Trend lines are very similar to the support and resistance levels. In the same way a stock is likely to bounce on a support level, a stock will likely bounce on an upward trend line. A trend line is simply a straight line that connects two or more price points and extends into the future to serve as line of support or resistance.
There are two types of trend lines, those that go up and serve as support, and those that go down and serve as resistance. Below are examples of each:
While it only takes two points to draw a trend line, more than two points add validity. Conversely, a trend line’s validity decreases as the steepness increases. The angle of a trend line created by sharp moves is not likely to offer a meaningful support (or resistance) level for long.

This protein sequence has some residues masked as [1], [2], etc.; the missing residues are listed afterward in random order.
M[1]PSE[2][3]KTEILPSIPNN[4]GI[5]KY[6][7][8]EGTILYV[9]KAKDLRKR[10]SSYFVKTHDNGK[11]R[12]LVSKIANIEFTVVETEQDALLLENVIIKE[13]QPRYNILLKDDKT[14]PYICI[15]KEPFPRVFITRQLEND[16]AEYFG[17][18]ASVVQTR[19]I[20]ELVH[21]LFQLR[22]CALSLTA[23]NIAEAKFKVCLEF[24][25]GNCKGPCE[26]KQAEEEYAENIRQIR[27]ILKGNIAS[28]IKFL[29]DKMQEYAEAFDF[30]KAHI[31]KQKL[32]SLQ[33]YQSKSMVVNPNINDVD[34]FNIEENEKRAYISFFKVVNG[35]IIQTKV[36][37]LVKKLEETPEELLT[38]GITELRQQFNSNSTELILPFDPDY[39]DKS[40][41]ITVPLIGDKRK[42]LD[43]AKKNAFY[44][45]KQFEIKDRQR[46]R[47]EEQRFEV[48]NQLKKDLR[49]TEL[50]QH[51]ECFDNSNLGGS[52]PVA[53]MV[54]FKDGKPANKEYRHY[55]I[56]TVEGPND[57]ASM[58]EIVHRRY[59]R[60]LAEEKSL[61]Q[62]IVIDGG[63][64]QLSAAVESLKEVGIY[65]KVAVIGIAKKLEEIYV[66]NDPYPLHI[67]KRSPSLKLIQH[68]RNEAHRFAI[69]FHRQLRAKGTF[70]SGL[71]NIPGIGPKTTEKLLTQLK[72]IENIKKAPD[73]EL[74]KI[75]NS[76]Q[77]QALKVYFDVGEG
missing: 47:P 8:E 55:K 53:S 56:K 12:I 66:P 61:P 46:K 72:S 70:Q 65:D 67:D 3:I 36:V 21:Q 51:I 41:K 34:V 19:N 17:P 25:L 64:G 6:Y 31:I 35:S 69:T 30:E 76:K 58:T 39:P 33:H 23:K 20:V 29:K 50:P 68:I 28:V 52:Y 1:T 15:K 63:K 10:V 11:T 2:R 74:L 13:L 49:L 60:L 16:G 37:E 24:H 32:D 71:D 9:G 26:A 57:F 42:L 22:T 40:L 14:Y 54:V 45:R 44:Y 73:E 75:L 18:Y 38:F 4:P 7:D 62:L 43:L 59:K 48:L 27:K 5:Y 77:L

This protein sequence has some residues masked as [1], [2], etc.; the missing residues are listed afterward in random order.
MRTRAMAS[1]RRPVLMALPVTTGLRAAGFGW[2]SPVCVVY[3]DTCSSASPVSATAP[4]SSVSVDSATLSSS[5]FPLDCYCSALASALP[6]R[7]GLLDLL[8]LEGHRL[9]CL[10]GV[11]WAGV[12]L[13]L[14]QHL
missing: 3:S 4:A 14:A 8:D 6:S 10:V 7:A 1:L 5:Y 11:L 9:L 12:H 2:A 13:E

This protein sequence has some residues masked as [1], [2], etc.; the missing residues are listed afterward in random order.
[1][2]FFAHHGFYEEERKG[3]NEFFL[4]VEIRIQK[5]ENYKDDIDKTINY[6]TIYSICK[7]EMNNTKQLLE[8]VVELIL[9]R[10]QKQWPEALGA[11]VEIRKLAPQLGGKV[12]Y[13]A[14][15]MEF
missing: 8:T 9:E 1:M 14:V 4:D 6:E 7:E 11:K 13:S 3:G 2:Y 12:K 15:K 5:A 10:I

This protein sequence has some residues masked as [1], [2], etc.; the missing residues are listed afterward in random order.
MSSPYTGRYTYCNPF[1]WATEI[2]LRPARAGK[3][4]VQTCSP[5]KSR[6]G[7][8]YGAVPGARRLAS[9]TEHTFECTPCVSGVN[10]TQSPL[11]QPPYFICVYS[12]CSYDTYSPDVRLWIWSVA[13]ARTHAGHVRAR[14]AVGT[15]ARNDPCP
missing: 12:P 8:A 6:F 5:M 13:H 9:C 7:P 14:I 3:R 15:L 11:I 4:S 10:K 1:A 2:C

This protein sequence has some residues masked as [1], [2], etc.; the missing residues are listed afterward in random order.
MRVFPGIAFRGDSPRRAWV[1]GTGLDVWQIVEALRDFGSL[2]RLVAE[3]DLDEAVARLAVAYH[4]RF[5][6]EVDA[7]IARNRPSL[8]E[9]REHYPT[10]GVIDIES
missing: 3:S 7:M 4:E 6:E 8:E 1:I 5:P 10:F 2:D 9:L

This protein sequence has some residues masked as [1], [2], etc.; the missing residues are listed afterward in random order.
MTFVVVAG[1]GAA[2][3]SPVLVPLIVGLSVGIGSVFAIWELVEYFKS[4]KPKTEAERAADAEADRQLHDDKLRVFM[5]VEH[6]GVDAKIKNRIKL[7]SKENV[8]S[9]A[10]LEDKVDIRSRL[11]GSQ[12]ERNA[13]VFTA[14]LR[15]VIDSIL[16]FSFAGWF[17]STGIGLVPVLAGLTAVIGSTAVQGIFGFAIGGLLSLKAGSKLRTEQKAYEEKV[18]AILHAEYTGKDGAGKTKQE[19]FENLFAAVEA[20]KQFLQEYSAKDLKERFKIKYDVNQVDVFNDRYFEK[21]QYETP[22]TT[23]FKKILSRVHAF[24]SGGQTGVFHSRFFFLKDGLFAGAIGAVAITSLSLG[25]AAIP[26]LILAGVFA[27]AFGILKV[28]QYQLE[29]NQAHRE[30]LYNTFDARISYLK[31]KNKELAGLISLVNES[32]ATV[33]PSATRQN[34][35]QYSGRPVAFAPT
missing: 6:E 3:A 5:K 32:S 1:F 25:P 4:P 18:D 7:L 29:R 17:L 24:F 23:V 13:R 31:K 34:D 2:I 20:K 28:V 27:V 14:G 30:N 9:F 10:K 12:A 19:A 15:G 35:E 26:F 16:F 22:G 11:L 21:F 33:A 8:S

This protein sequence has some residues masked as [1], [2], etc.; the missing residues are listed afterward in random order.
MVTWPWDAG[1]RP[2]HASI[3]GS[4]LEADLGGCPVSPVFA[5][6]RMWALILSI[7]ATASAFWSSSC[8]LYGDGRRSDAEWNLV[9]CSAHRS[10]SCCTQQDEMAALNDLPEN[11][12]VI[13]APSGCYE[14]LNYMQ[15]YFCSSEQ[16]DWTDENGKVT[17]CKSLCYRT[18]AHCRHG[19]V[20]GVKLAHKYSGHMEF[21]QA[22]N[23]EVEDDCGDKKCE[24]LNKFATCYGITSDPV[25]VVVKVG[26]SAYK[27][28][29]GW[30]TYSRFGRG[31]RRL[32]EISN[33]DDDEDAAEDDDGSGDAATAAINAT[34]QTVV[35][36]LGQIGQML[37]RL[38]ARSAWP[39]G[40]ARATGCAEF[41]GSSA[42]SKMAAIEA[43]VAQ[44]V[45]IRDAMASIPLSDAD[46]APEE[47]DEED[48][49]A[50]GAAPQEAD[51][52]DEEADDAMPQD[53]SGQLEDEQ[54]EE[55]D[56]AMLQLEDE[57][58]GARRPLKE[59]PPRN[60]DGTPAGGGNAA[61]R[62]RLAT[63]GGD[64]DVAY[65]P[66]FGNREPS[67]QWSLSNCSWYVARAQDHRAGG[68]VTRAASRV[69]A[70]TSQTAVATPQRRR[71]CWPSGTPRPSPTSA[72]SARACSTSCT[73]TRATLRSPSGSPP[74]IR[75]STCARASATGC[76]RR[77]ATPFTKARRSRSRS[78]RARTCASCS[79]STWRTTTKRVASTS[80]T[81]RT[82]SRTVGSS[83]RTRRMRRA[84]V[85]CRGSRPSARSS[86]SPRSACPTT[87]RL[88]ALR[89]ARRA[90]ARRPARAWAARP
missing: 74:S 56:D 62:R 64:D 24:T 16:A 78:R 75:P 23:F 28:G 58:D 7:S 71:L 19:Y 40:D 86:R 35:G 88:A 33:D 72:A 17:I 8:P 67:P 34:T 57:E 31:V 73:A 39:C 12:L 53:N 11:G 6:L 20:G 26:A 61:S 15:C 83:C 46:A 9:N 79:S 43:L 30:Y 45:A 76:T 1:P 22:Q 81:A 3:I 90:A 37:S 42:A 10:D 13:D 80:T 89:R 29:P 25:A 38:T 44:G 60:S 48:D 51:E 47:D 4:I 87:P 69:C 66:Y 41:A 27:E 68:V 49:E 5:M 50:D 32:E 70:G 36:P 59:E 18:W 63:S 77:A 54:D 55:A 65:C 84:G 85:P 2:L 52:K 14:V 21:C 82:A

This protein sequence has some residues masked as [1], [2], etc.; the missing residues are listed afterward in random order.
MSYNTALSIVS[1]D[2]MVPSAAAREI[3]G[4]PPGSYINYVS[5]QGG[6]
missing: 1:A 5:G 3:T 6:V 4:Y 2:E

Also keep in mind that trend lines don’t have to line up exactly. There are times when a stock gets ahead of itself and bounces a few ticks above the trend line. A stock can also become volatile and dip below the trend line momentarily.
Even though trend lines offer great insight, they should not be used alone. Other items – such as horizontal support and resistance levels – should also be used to find points of support and resistance.